Franklin Collection Service, Inc. v. BancorpSouth Bank – default judgment – In 2010, Franklin filed a lawsuit and named Bancorp South as a defendant in its first amended complaint. Franklin claimed BancorpSouth had charged Franklin excessive amounts of overdraft fees. On November 28, 2012, Franklin filed a motion for leave to file a second amended complaint. It was granted on June 4, 2013. Franklin filed its second amended complaint the next day. Bancorp South failed to file an answer. On October 14, 2016, three years later Bancorp South moved to set aside the entry of default and allow it to answer the second amended complaint. Franklin moved the trial court to deem the allegations of its Second Amended Complaint admitted and for the trial court to enter a default judgment. The trial court denied Bancorp South’s motion to set aside the clerk’s entry of default but allowed Bancorp South to file an answer. The court also denied Franklin’s motion to have the allegations in the second amended complaint admitted. Franklin filed two separate petitions for interlocutory appeal: one from the trial court’s denial of the motion to deem admitted the allegations of the second amended complaint and one from the trial court’s grant of BancorpSouth’s motion to file a responsive pleading to the second amended complaint. The MSSC finds that the trial court abused its discretion in failing to set aside the entry of default, did not err in denying Franklin’s motion to deem admitted the allegations of the second amended complaint under Rule 8(d), and did not abuse its discretion in allowing BancorpSouth to file an answer to Franklin’s second amended complaint.
Shannon Craig Parker v. State of Mississippi – competency – On an evening in January of 2016, Eric and Edna Burkett were walking their dog in their Hattiesburg neighborhood when a truck stopped and the driver got out. The couple asked if they could help him whereupon the driver, Parker, got a rifle out of the truck and shot Eric in the stomach. He also shot at Edna and missed. Parker was apprehended shortly thereafter. His truck was in a ditch. At trial a firearms examiner testified that the shell casing found at the scene came from the rifle found in Parker’s truck. On appeal Parker claims that the expert’s testimony was unreliable but he failed to object at trial and thus the issue is barred. The court also finds that Parker’s claim that the firearm enhancement used in his case violated double jeopardy lacks merit. Finally, the COA rejects Parker’s claim that he was entitled to a mental exam. Before trial Parker filed a pro se motion for a mental exam which the judge denied. The MSSC granted cert on the issue of whether Parker was entitled to a mental examination noting that the COA was divided on this issue. The MSSC affirms noting that Parker “offered only unsupported assertions of diminished capacity—a defense not recognized by Mississippi law.”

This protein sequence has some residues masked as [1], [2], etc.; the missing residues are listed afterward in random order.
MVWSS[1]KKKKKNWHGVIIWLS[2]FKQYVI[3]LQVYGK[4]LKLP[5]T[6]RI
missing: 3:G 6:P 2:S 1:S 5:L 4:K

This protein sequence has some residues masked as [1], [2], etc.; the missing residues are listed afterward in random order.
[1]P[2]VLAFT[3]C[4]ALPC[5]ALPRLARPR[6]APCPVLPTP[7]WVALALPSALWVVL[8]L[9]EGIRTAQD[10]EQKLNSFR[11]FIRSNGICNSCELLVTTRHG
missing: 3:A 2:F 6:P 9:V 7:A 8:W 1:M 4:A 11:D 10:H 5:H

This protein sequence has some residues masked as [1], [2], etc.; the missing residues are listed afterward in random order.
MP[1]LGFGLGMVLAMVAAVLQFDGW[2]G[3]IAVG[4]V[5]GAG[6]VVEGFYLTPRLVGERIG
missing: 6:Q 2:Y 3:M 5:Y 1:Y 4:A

Rex Distributing Company, Inc. v. Anheuser-Busch, LLC, Mitchell Beverage, LLC, Mitchell Rex Distributing, LLC, Mitchell Distributing Company, Inc. and D.G. Yuengling and Son, Incorporated d/b/a D.G. Yuengling & Son, Inc. – Beer Industry Fair Dealing Act – Rex Distributing Company was a wholesaler of Anheuser-Busch’s beer. When Rex sought to sell its business, Anheuser-Busch asserted a contractual right to “redirect” the sale to its preferred buyer, Mitchell Distributing Company. Rex alleges that the redirect provision was void under Mississippi’s Beer Industry Fair Dealing Act (BIFDA) and that Anheuser Busch’s interference with the sale caused it damages actionable under the same statute. The trial court dismissed Rex’s claims against Anheuser-Busch and Mitchell for failure to state a claim upon which relief can be granted. The MSSC granted an interlocutory appeal and finds that Rex alleged a valid cause of action. It therefore reverses the dismissal of Rex’s BIFDA claim against Anheuser-Busch and the derivative claims against Mitchell and affirms the trial court’s judgment dismissing Rex’s other claims.
Andrew L. Ward, Jr., as Personal Representative of Larry and Mildred Seward, Deceased v. Illinois Central Railroad Company – release of claims – Larry Seward worked for Illinois Central Railroad Company from 1961 to 2004. In 2005, Seward settled an asbestosis claim with Illinois Central. He subsequently developed and passed away from anaplastic oligodendroglioma, a type of brain cancer. In 2012, Andrew L. Ward sued Illinois Central on behalf of Seward alleging that Illinois Central breached its duty of care and failed to provide Seward with a safe place to work. The complaint detailed specific issues with the work environment, including Seward’s exposure to chemicals and hazardous conditions. Illinois Central filed a motion for summary judgment based on the settlement and release that Seward signed in 2005. The 2005 settlement was due to an asbestos-related illness. The trial court granted the motion and Ward appealed. The MSSC affirms. a